Miles Davis: Sorcerer
Mobile Fidelity UDSACD 2145
Mood, Inflection, and Nuance Take Center Stage on Compositions Steeped in Sophisticated Expressionism
Filled with aural magic and enchanting musical spells, Sorcerer is true to its name. The third of five albums devised by Miles Davis’ legendary second quintet—and the second record in a still-unprecedented string of eight consecutive releases within a four-year period that forever changed the face of jazz—the 1967 magnum opus mesmerizes with instrumental colors, subdued musings, and subtle details.
This is a reference-standard reissue. You’ll hear poetic lyricism pouring out of Wayne Shorter’s horn, the breadth and definition of the notes spreading across an enormous soundstage. Never before have drummer Tony Williams’ rim shots ricocheted with such purpose or his light percussive work mirrored that of a feather touching skin. Similarly, Herbie Hancock’s piano runs now occupy their own space, where their relationship to the central rhythms and front line becomes clearer.
Prizing inflection and nuance more so than heady solos or uptempo flights, Sorcerer mesmerizes with cerebral properties and cascades of emotional interplay. Such beauty emerges in the mellow ballad “Pee Wee,” an indelible statement of restrained authority and sophisticated expression. The swirling title track unfolds as jazz shadowplay, Hancock, Shorter, and Williams mirroring one another’s moves with guile and purpose. The opening “Prince of Darkness” showcases the ensemble’s reach and communication, every musician going in seemingly different directions yet ending up on the same page.
A lasting example of Davis’ visionary insight, Sorcerer is comprised entirely of pieces written by his band mates. Indeed, save for the closing “Nothing Like You”—a brief tribute to Davis’ eventual wife, who also graces the cover, recorded in 1962 and adorned with vocals from Bob Dorough—the album represents a further maturation and refinement of a quintet that stands as one of the finest in jazz history.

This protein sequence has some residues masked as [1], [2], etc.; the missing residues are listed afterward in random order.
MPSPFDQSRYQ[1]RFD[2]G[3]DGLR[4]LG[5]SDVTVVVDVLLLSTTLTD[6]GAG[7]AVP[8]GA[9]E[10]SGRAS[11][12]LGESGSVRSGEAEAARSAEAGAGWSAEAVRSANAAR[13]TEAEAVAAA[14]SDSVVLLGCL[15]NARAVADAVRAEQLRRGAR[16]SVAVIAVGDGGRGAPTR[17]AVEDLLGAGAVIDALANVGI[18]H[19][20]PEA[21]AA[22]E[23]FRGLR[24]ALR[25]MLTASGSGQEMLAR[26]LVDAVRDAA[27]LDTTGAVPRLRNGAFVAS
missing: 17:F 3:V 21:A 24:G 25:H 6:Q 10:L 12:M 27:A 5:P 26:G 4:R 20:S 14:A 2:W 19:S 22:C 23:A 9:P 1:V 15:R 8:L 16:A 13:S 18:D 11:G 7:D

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Review by Mark Werlin - July 3, 2016
The third of six albums by Miles Davis' second quintet, Sorcerer tracks an evolutionary musical trajectory that Miles had launched two years earlier, and anticipates the even more radical developments that quickly followed.
Sorcerer was recorded in three sessions at Columbia's 30th Street studios, May 16, 17 and 24, 1967. Of the six new pieces (excluding the 1962 track "Nothing Like You", recorded during the same period as "Quiet Nights"), four were composed by saxophonist Wayne Shorter, one by pianist Herbie Hancock and one by drummer Tony Williams. The resulting tapes clearly left their employer feeling restless and unsatisfied. The time lapse between recordings was accelerating in pace with Davis' increasing sense of urgency about the changes he was perceiving in musical culture.
A year and a half separated the E.S.P. and Miles Smiles sessions, in no small part due to Miles' serious health setbacks. Sorcerer was recorded nine months after Miles Smiles, but immediately after the Sorcerer sessions were completed, Miles raced off the blocks and booked a series of dates beginning in early June and continuing into July. His impatience was more than justified; while Sorcerer captured the band at a performance peak, an even more artistically progressive album, Miles Davis: Nefertiti, was ready to make its appearance. The rapid succession of the two albums, and the high critical regard and listener affection for Nefertiti left Sorcerer in perpetual second-place. The Sony box set of the Quintet's Complete 1965-1968 recordings placed the May sessions into historical context, and Mobile Fidelity's outstanding new transfer to SACD should further restore Sorcerer's reputation.